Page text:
Black American Artists

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Black American Artist and their Pursuit of Equality


At the drop of a dime, I believe that any art collector could name a prominent 19th-century artist, whether it’s Vincent Van Gogh, Picasso or Henri Matisse , but names of influential black artists of that same era is not valued or established. My documentary will show this in action by exploring black American artist as it relates to the token effect and marketability, social network and the greed of white America. The main conflict is between black American artists and the art industry.Ultimately, I want the audience to feel informed and reassured. And to understand the factors that a black American artist must overcome in their pursuit of equality in the Art Industry.

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The token effect and marketability

There was a time in history that you would think that Jacob Lawrence, Elisabeth Catlett, and Romare Bearden were the only black American artist. Even now, there is not an abundance of black American artist. These artists benefited from the token effect. They were expected to be an expert on the lives of all black people. People think that they represent all people and black culture; yet, they were supposed to triumph over black culture. These token artist were chosen by white America because they were not your average black person. These artist were very marketable, they were honest black people. The black person that doesn’t fit the negative stereotypes of black people. Audience of other races feel a slightly less threatened by their message. They were still black enough to be mention in diversity conversations.

Social Network

It’s no secret that America is place where it’s not what you know it’s who you know. An artist’s social network helps them to succeed in the art industry without really trying. For Black Americans this tactic is not an option, they have to be an ambitious person with skills, talent, and brains to succeed. It is a matter of being in the right place at the right time and saying the right things to the right people. A prime example of this phenomenon is Basquiat. Jean-Michel Basquiat was a new black American artist in a world ran by predominantly white artists and collectors. Most of these people saw him as black American artist first, not an artist who just happened to be black. This shadowed him throughout his entire career and kept from him the fame and financial stability he deserved while still alive. It wasn’t until Jean-Michel Basquiat met Andy Warhol, one of the most distinguished artists in the country and a member of the art avant guard. Andy’s fame and influence were just what Basquiat needed to reach new heights in his art career. As Jean-Michel social network included the most influential friends of the time, being with them he gained fame as an artist and received more chances to show his work. Once Andy Warhol died Basquiat race and unique talent were once again held against him until he died.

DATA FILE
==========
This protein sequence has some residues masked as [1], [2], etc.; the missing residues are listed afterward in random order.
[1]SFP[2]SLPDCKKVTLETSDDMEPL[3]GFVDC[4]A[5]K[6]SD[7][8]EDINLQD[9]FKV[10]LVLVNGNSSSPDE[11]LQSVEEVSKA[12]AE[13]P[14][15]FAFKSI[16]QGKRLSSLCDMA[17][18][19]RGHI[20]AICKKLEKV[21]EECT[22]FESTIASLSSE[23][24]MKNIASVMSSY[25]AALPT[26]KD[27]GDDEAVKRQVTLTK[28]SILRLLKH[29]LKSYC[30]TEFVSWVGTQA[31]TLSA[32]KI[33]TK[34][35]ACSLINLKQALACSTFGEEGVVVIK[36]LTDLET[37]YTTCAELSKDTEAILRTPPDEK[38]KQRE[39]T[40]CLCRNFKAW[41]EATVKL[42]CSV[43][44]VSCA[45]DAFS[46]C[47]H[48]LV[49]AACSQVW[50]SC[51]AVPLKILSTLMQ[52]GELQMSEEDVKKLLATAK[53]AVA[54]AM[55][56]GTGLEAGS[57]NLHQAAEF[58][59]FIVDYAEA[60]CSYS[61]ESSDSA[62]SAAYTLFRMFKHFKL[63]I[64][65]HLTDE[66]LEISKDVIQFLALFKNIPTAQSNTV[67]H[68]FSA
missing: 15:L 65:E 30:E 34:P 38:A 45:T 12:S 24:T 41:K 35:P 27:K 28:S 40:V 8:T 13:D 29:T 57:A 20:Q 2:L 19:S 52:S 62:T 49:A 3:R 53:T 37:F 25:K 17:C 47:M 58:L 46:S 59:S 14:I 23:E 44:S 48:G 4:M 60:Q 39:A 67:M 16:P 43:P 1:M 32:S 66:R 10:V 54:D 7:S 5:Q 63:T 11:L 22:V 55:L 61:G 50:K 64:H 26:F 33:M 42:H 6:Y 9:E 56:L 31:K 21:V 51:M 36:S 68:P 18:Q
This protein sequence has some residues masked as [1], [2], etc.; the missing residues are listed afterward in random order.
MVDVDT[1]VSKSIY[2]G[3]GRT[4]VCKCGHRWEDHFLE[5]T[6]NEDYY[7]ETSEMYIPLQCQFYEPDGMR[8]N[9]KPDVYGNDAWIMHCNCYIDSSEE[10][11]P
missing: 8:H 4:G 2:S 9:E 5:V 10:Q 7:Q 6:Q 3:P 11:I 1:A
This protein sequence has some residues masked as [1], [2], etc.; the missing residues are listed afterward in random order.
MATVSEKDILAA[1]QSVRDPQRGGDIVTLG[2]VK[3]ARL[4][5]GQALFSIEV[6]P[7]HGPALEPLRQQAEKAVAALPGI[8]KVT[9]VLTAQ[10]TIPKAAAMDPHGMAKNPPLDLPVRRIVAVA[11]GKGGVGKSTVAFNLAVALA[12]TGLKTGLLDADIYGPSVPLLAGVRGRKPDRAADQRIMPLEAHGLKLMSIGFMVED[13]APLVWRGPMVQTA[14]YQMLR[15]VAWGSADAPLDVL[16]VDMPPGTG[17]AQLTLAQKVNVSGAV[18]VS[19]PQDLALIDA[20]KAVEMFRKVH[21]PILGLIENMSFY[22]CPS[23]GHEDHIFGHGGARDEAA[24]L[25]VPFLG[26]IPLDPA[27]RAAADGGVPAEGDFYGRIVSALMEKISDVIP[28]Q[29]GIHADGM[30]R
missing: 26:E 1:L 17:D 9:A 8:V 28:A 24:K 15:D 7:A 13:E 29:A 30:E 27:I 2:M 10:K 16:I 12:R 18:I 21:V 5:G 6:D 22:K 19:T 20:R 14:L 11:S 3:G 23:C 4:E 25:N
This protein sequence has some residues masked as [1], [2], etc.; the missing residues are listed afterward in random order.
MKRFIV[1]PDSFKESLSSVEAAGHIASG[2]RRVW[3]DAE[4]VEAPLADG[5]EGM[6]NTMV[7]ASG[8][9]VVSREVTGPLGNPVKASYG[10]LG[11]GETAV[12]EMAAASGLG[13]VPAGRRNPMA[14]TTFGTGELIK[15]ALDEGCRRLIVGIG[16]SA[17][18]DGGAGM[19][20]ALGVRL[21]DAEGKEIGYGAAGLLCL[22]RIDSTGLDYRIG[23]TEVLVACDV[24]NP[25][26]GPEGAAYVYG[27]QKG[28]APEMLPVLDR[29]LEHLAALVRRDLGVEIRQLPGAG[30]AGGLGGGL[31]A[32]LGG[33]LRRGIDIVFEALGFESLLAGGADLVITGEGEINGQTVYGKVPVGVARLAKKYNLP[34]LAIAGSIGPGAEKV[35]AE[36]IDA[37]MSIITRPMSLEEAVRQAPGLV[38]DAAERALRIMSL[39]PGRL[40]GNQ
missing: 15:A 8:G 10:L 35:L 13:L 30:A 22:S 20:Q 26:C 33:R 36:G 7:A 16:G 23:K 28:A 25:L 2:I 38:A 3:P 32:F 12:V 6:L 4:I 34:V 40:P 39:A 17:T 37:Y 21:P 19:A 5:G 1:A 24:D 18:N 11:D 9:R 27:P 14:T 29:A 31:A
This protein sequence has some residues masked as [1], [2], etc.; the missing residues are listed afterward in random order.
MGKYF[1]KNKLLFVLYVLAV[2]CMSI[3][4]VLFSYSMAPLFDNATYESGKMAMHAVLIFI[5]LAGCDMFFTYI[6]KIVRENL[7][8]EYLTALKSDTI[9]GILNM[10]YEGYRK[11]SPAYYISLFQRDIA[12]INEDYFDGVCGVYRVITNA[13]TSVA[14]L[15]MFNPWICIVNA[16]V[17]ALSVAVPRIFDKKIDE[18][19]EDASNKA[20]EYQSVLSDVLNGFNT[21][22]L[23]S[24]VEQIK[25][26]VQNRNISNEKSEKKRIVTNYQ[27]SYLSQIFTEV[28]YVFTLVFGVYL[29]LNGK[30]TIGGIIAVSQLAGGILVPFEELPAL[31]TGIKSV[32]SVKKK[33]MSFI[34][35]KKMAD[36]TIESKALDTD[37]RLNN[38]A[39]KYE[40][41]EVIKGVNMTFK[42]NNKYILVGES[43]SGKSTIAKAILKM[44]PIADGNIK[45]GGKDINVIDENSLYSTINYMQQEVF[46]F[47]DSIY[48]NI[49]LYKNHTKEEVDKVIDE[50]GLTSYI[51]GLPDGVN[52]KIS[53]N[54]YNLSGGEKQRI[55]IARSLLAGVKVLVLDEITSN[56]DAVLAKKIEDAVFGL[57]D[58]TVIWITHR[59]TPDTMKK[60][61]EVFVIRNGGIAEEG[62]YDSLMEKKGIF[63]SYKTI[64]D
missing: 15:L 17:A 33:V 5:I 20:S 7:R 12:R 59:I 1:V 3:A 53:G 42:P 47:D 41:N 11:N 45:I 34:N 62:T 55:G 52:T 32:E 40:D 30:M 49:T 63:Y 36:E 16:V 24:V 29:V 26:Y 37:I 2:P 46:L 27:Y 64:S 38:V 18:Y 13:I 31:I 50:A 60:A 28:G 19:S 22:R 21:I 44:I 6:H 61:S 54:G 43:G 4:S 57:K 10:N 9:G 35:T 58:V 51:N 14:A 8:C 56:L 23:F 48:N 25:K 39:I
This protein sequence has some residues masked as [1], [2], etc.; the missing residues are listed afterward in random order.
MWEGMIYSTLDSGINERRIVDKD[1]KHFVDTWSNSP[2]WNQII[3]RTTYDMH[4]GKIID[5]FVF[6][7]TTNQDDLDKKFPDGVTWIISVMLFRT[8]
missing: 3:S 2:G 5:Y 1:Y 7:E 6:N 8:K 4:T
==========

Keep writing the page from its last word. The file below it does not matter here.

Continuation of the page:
Greed of white America

In the early 1900s black artistsdesired only to paint landscape and portraits of white people for profits. The Harlem Renaissance started a cultural movement that cultivated African-American works, music and paintings. Black American artists use this movement to change their identity and represent their heritage and tradition with a sense of cultural pride. White American started to take noticed of this collected wealth and influence of black artist as real power. There is a historical pattern of white greed reappearing like herpes, just when black Americans start to recognize their power to actually bring about change for themselves and the black community. A great example of white America benefiting from black excellence would be the exhibit Soul of a Nation. This show is composed entirely of work by American artists but created, organized, and first exhibited in 2017 at the Tate Modern in London. It portrays black American’s struggle with justice, equality, and the fight to be heard. It was brought to Arkansas’s Crystal Bridges Museum of American Artin Bentonville. The museum was founded by Walmart Inc. heir Alice Walton. The irony in this exhibited being in Bentonville is that black America only occupies 2% of the city. The proceeds from this show, that finds financial success off the trials and tribulations of Black America , does not go back into the black community at all. These black American artist are represented by white galleries and museums and are collected by white collectors.


This story matters because I am an Black American Artist. Growing up, I don’t recall ever being taught about artists that look like me, painting. I believe that this documentary is important because , it is a story that needs to be told. In this social media age it isn’t surprising that, as a general trend, millennials are not buying black art the same way our parents have. I believe that because they don’t understand it then they don’t value it. As a result, museum and gallery visitation have decrease in recent years. With each decade, art build on each other. Every decade is important, and the millennial generationhas a lot to contribute to the art industry.

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Black American Artists. (2019, Apr 02). Retrieved February 6, 2023 , from

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